In cases where the discrete version of the fractional Fourier transform [10] is implemented, the transform may be approximated. Pairs of standard two-dimensional matrices, one for each dimension of the image, can be used. As with the continuous case, various types of analogous series approximations, such as those above, can be used. Alternatively, it is noted that because of the commutative group property of the fractional Fourier transform, the matrix/tensor representations, or in some realizations even the integrals cited above may be approximated by precomputing one or more fixed step sizes and applying these respectively, iteratively, or in mixed succession to the image data. One exemplary embodiment utilizing a pre-computation technique may be where the fractional Fourier transform represents pre-computed, positive and negative values of a small power, for example 0.01. Negative power deviations of increasing power can be had by iteratively applying the pre-computed −0.01 power fractional Fourier transform; for example, the power −0.05 would be realized by applying the pre-computed −0.01 power fractional Fourier transform five times. In some cases of adaptive system realizations, it may be advantageous to discard some of the resulting image data from previous power calculations. This may be accomplished by backing up to a slightly less negative power by applying the +0.01 power fractional Fourier transform to a last stored, resulting image. As a second example of this pre-computation method, pre-computed fractional Fourier transform powers obtained from values of the series 2 It is noted that any of the aforementioned systems and methods may be adapted for use on portions of an image rather than the entire image. This permits corrections of localized optical aberrations. In complicated optical aberration situations, more than one portion of an image may be processed in this manner, with differing corrective operations made for each portion of the image. It is further noted that the systems and methods described herein may also be applied to conventional lens-based optical image processing systems, to systems with other types of elements obeying fractional Fourier optical models, as well as to widely ranging environments such as integrated optics, optical computing systems, particle beam systems, electron microscopes, radiation accelerators, and astronomical observation methods, among others. Commercial products and services application are widespread. For example, the present invention may be incorporated into film processing machines, desktop photo editing software, photo editing web sites, VCRs, camcorders, desktop video editing systems, video surveillance systems, video conferencing systems, as well as in other types of products and service facilities. Four exemplary consumer-based applications are now considered. 1. One particular consumer-based application is in the correction of camera misfocus in chemical or digital photography. Here the invention may be used to process the image optically or digitally, or some combination thereof, to correct the misfocus effect and create an improved image which is then used to produce a new chemical photograph or digital image data file. In this application area, the invention can be incorporated into film processing machines, desktop photo editing software, photo editing web sites, and the like. 2. Another possible consumer-based application is the correction of video camcorder misfocus. Camcorder misfocus typically results from user error, design defects such as a poorly designed zoom lens, or because an autofocus function is autoranging on the wrong part of the scene being recorded. Non-varying misfocus can be corrected for each image with the same correction parameters. In the case of zoom lens misfocus, each frame or portion of the video may require differing correction parameters. In this application area, the invention can be incorporated into VCRs, camcorders, video editing systems, video processing machines, desktop video editing software, and video editing web sites, among others. 3. Another commercial application involves the correction of image misfocus experienced in remote video cameras utilizing digital signal processing. Particular examples include video conference cameras or security cameras. In these scenarios, the video camera focus cannot be adequately or accessibly adjusted, and the video signal may in fact be compressed. 4. Video compression may involve motion compensation operations that were performed on the unfocused video image. Typical applications utilizing video compression include, for example, video conferencing, video mail, and web-based video-on-demand, to name a few. In these particular types of applications, the invention may be employed at the video receiver, or at some pre-processing stage prior to delivering the signal to the video receiver. If the video compression introduces a limited number of artifacts, misfocus correction is accomplished as presented herein. However, if the video compression introduces a higher number of artifacts, the signal processing involved with the invention may greatly benefit from working closely with the video decompression signal processing. One particular implementation is where misfocus corrections are first applied to a full video frame image. Then, for some interval of time, misfocus correction is only applied to the changing regions of the video image. A specific example may be where large portions of a misfocused background can be corrected once, and then reused in those same regions in subsequent video frames. 5. The misfocus correction techniques described herein are directly applicable to electron microscopy systems and applications. For example, electron microscope optics employ the wave properties of electrons to create a coherent optics environment that obeys the Fourier optics structures as coherent light (see, for example, John C. H. Spence, High-Resolution Electron Microscopy, third edition, 2003, Chapters 2-4, pp. 15-88). Electron beams found in electron microscopes have the same geometric, optical physics characteristics generally found in coherent light, and the same mathematical quadratic phase structure as indicated in Levi [1] Section 19.2 for coherent light, which is the basis of the fractional Fourier transform in optical systems (see, for example, John C. H. Spence High-Resolution Electron Microscopy, third edition, 2003, Chapter 3, formula 3.9, pg. 55). Most photographic and electronic image capture, storage, and production technologies are only designed to operate with image amplitude information, regardless as to whether the phase of the light is phase coherent (as is the case with lasers) or phase noncoherent (as generally found in most light sources). In sharply focused images involving noncoherent light formed by classical geometric optics, this lack of phase information is essentially of no consequence in many applications. In representing the spatial distribution of light, the phase coefficient of the basis functions can be important; as an example, FIG. 3.6, p. 62 of Digital Image Processing—Concepts, Algorithms, and Scientific Applications, by Bernd Jahne, Springer-Verlag, New York, 1991 [20] shows the effect of loss and modification of basis function phase information and the resulting distortion in the image. Note in this case the phase information of the light in the original or reproduced image differs from the phase information applied to basis functions used for representing the image. In using fractional powers of the Fourier transform to represent optical operations, the fractional Fourier transform reorganizes the spatial distribution of an image and the phase information as well. Here the basis functions serve to represent the spatial distribution of light in a physical system and the phase of the complex coefficients multiplying each of the basis functions mathematically result from the fractional Fourier transform operation. In the calculation that leads to the fractional Fourier transform representation of a lens, complex-valued coefficients arise from the explicit accounting for phase shifts of light that occurs as it travels through the optical lens (see Goodman [2], pages 77-96, and Levi [1], pages 779-784). Thus, when correcting misfocused images using fractional powers of the Fourier transform, the need may arise for the reconstruction of relative phase information that was lost by photographic and electronic image capture, storage, and production technologies that only capture and process image amplitude information. In general, reconstruction of lost phase information has not previously been accomplished with much success, but some embodiments of the invention leverage specific properties of both the fractional Fourier transform and an ideal correction condition. More specifically, what is provided—for each given value of the focus correction parameter—is the calculation of an associated reconstruction of the relative phase information. Typically, the associated reconstruction will be inaccurate unless the given value of the focus correction parameter is one that will indeed correct the focus of the original misfocused image. This particular aspect of the invention provides for the calculation of an associated reconstruction of relative phase information by using the algebraic group property of the fractional Fourier transform to back calculate the lost relative phase conditions that would have existed, if that given specific focus correction setting resulted in a correctly focused image. For convergence of human or machine iterations towards an optimal or near optimal focus correction, the system may also leverage the continuity of variation of the phase reconstruction as the focus correction parameter is varied in the iterations. To facilitate an understanding of the phase reconstruction aspect of the invention, it is helpful to briefly summarize the some of the image misfocus correction aspects of the invention. This summary will be made with reference to the various optical set-ups depicted in FIGS. 4-8, and is intended to provide observational details and examples of where and how the relative phase reconstruction may be calculated (FIG. 9) and applied (FIG. 10). FIG. 4 shows a general optical environment involving sources of radiating light FIG. 5 is an optical environment similar to that depicted in FIG. 4, but the FIG. 5 environment includes only a single point light source FIG. 5 also shows directionally modified rays Reference is now made to FIGS. 6-8, which disclose techniques for mathematical focus correction and provides a basis for understanding the phase correction aspect of the present invention. For clarity, the term “lens” will be used to refer to optical element FIG. 6 provides an example of image information flow in accordance with some embodiments of the present invention. As depicted in block For a monochrome image, the light amplitude values are typically represented as scalar quantities, while color images typically involve vector quantities such as RBG values, YUV values, and the like. In some instances, the digital file may have been subjected to file processes such as compression, decompression, color model transformations, or other data modification processes to be rendered in the form of an array of light amplitude values The array, or in some instances, arrays of light amplitude values FIG. 7 shows an optical environment having nonfocused planes. This figure shows that the power of the fractional Fourier transform operator increases as the separation distance between optical lens operation By mathematical extension, as described in [5], a long misfocused image plane In terms of geometric optics, misfocus present in short misfocused image plane FIG. 8 is a more detailed view of image planes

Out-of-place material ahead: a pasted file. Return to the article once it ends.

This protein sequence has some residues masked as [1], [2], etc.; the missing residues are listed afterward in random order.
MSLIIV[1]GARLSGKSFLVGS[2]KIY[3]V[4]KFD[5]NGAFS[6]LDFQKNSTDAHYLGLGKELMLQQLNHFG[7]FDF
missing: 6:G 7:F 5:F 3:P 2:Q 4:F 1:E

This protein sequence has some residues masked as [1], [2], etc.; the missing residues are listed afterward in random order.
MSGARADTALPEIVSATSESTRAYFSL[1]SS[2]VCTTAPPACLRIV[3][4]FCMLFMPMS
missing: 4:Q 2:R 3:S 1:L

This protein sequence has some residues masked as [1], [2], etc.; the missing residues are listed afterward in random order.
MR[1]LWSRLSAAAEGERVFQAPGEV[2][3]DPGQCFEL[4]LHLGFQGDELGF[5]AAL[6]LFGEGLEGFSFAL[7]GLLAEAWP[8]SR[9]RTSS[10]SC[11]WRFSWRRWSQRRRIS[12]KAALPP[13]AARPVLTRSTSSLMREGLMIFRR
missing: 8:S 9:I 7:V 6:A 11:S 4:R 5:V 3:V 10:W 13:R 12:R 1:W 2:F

Simple geometry yields the following inequality relationships: δ _{0} ^{S}<δ_{0} ^{F}<δ_{0} ^{L } (21) δ _{1} ^{S}<δ_{1} ^{F}<δ_{1} ^{L } (22) δ _{2} ^{S}<δ_{2} ^{F}<δ_{2} ^{L } (23) For a given wavelength λ, the phase shift ψ created by a distance-of-travel variation δ is given by the following: ψ=2πδ/λ (24) so the variation in separation distance between the focus image plane 504 and the misfocus image planes 505, 506 is seen to introduce phase shifts along each ray.